Product Liability & Mass Torts Blog

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Just over 50 years ago, Congress passed the Multidistrict Litigation (MDL) Act, with the intent to make it more efficient for parties to litigate factually similar but geographically dispersed complex cases. While the statute today is virtually unchanged from the original version, what has changed is the number of cases in MDLs. Ten years ago, MDLs represented only 15 percent of the civil caseload. By 2018, however, that number had more than tripled, and MDLs…
The Consumer Product Safety Commission (CPSC) will hold a public hearing next month to solicit ways to improve www.saferproducts.gov, the agency’s public consumer product information database. Mandated by Congress and not meaningfully altered since its launch nearly eight years ago, the database provides a centralized location for consumers and stakeholders to report potential product-safety incidents and conduct searches for product-safety reports or recalls. Its current form was approved on a party-line commission vote after heated…
The U.S. Consumer Product Safety Commission (CPSC) has been reopened for a week – possibly a third of the window between government shutdowns – and things seem to be quickly returning to normal. The agency has released messaging campaigns on both generator safety and TV anchoring, taking advantage of bitterly cold weather and what football fans hope will be a bitterly contested Super Bowl. But behind this appearance of normalcy, a key remaining question is…
Slack fill litigation can be frustrating for businesses – at times even infuriating. For companies yet to find themselves on the wrong side of a slack fill lawsuit, the claim often boils down to, “I thought there was more in the package even though the label said exactly what I was buying.” Slack fill claims have proliferated in recent years, driven in large part by how easy it has been for class action plaintiffs’ lawyers…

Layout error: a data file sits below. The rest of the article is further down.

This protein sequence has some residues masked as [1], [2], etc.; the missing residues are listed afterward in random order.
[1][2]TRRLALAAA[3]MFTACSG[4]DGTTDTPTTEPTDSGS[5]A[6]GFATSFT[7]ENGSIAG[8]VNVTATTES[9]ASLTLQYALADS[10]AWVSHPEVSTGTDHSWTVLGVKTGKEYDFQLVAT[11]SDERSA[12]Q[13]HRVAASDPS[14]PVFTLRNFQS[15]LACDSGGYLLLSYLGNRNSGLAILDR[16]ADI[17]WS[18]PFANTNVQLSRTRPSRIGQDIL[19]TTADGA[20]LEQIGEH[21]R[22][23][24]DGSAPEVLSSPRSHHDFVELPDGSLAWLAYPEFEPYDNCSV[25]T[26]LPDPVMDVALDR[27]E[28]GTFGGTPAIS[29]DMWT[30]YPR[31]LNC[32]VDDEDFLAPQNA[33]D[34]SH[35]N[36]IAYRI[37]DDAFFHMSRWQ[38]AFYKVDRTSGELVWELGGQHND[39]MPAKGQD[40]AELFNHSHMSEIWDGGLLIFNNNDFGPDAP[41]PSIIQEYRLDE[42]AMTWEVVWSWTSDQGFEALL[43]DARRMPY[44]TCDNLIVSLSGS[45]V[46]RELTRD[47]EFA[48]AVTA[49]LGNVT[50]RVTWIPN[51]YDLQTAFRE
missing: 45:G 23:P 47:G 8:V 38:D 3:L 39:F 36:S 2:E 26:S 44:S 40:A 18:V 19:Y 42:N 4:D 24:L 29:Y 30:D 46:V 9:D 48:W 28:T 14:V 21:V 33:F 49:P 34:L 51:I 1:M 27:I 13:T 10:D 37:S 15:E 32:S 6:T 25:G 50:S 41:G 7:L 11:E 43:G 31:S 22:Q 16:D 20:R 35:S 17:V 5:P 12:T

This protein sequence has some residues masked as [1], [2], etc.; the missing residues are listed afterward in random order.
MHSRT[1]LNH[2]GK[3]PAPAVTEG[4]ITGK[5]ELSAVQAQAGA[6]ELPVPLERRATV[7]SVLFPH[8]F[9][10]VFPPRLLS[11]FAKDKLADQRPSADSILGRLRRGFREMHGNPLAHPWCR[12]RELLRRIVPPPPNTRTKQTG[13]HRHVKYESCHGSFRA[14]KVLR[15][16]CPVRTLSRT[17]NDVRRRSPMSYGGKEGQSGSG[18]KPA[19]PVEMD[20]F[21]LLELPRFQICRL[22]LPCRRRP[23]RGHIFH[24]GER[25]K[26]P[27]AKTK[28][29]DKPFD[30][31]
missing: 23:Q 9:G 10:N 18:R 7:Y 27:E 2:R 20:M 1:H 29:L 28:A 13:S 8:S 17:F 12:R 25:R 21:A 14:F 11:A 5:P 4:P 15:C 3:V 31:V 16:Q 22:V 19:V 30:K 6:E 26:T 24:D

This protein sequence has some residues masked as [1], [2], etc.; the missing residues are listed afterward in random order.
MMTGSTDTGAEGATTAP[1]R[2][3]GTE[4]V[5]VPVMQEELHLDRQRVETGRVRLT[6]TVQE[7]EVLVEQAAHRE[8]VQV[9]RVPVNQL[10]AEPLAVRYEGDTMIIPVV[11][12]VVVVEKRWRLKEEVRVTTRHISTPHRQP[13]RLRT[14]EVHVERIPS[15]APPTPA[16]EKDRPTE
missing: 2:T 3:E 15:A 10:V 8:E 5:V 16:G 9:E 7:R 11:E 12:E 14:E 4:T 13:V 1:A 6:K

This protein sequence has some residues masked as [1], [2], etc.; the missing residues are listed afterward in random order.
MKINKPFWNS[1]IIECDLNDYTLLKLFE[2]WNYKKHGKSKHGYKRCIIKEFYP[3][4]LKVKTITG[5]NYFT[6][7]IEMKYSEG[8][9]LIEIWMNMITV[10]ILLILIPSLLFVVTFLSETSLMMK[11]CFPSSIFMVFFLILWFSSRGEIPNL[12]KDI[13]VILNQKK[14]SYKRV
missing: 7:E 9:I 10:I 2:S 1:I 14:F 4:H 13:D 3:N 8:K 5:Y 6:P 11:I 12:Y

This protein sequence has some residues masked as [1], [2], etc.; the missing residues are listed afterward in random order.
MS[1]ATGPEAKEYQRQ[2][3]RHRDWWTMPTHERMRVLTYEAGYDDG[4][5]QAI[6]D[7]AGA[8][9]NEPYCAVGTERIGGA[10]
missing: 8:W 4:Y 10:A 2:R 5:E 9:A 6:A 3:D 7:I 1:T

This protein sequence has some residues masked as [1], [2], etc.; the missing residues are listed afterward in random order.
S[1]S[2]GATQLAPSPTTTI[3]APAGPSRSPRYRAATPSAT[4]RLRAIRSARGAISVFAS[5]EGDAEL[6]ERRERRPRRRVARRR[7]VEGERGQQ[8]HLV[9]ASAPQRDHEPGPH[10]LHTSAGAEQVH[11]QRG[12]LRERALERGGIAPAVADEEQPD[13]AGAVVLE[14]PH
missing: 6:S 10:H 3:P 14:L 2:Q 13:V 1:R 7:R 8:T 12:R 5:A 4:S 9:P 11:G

It’s a typical marketing story: Not too long ago, manufacturers marketed coconut oil as a heat-tolerant alternative to other cooking oils. They further promoted it by noting that it was more sustainably harvested than palm oil and could replace butter for people avoiding dairy. But then coconut oil marketing took a turn. People—not the manufacturers but social media influencers—started to talk about coconut oil in a different way. Influencers claimed that coconut oil was a…
As the partial federal government shutdown enters its second week, businesses both large and small should be aware of the shutdown’s implications for the U.S. Consumer Product Safety Commission (CPSC) and for product safety. Companies should be aware that their obligations under CPSC continue, despite that their partner in product safety is absent until its funding is restored.…
During the holidays, many Americans flock to nearby stores to buy presents and decorations. And given today’s global economy, many of those products are made by foreign manufacturers. But what happens if the product fails in a manner that could give rise to potential legal liability? That raises the question of when a domestic plaintiff can sue the manufacturer of a product manufactured outside the United States. Therein lies the artificial Christmas tree conundrum. Historically,…
On October 5, 2018, the U.S. Consumer Product Safety Commission (CPSC) announced that it had negotiated a $3.85 million civil penalty with Costco Wholesale Corporation over an alleged failure to report product hazards involving an electronic trash can, which CPSC alleged violated the Consumer Product Safety Act.…
Riding a scooter up and down the block was a common and enjoyable pastime for many when they were kids. Now, the child’s kick scooter has been reimagined as an environmentally friendly and nostalgia-filled commute option: the electric scooter. Electric scooters have cropped up in major cities across the country, including Austin, Nashville, Los Angeles, San Francisco, Scottsdale, Washington, D.C., and Atlanta. The scooters are affordable ($1.00 for the first minute and less after that)…
Generic pharmaceutical drugs are versions of brand-name counterparts with one major difference:  they typically cost a lot less. By FDA regulation, the two have the same active ingredients, dosage forms and strengths, and routes of administration.[1] And while federal law generally regulates pharmaceutical approval, states can regulate pharmaceutical distribution. Why is this significant? All states permit pharmacies to substitute generic drugs for the brand name equivalent, and some states require substitution in certain circumstances.…